Relative Interest Rates:
Changes in relative interest rates affects the investment climate in foreign securities, which influences the demand and supply of currencies. It is important to consider how the real interest rate differs between two counties, as it leads to arbitrage.
Real Interest Rate = Nominal interest rate – Inflation rate
Because higher inflation would dampen real interest rate, foreign investors would have less incentive to invest in securities denominated in that currency. Thus, other things constant, there should be a high correlation between real interest rate differentials and currency value, if a currency is to appreciate relative to other(s).
Future expectations on the health of the market can lead to fluctuations in exchange rates as news unfolds. News on inflation, general business conditions, political events all have a bearing on currency fluctuations. A case in view would be the deleterious impact on the pound sterling in the aftermath of Brexit. Another example would be the presidential impact win of Trump, when the US dollar was strongly jolted when his success became evident. Then in the backdrop of strong economic fundamentals, it corrected back. It must be borne to mind that financial transactions are more responsive than trade-related foreign exchange transactions as decision to hold securities denominated in a particular currency are often dependent on the anticipated changes in currency values. To the extent that news affects anticipated currency movements, its implication on demand and supply on currencies for sale is very high. This is the main reason attributable to the volatility in the foreign exchange market.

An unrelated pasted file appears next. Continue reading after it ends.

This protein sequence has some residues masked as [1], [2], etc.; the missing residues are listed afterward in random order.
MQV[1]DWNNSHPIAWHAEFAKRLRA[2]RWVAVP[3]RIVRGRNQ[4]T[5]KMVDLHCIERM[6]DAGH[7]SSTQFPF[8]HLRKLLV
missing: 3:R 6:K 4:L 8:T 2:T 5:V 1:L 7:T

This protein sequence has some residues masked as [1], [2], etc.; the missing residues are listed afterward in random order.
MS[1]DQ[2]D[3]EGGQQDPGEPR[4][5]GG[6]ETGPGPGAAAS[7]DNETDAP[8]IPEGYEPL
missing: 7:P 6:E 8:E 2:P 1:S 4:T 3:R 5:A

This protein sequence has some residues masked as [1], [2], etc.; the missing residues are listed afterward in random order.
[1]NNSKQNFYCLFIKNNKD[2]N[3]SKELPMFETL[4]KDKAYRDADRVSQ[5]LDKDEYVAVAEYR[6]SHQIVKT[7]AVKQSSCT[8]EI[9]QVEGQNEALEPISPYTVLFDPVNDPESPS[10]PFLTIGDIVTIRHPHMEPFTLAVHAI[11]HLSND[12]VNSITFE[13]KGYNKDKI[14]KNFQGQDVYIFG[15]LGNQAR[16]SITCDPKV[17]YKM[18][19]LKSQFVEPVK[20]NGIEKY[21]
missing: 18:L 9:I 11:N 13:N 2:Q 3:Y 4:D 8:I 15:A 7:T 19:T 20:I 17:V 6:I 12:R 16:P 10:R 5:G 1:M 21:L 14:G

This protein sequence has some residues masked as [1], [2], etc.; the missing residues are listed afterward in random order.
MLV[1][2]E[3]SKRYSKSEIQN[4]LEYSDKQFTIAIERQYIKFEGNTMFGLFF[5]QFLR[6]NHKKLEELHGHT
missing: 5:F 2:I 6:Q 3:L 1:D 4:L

Interest Rate Parity:
Foreign currency movements operate in a way so that interest rate parity prevails in the currency market. While this unfolds via covered interest rate arbitrage, profit-making opportunities arise during the process. Simply covered
interest rate arbitrage is purchasing a currency that is yielding a higher interest rate, and then buying back local currency, thus reducing the discrepancy between the spot and forward rates. If a discount exists between spot and forward rates, it makes sense to purchase foreign currency, which is offering a premium return, due to an interest rate differential, and then buying back local currency if the forward rate is at a discount with respect to spot rates. This mechanism would ultimately put an upward buying pressure on the forward rate, causing its demand function to increase, and accordingly causing the forward rate to go up. In due process the forward discount would diminish, which would make covered interest rate arbitrage no longer feasible. This process would bring two freely floating currencies back into a new equilibrium. The below graphical representation, shows under what conditions would covered interest rate arbitrage yield profitable results.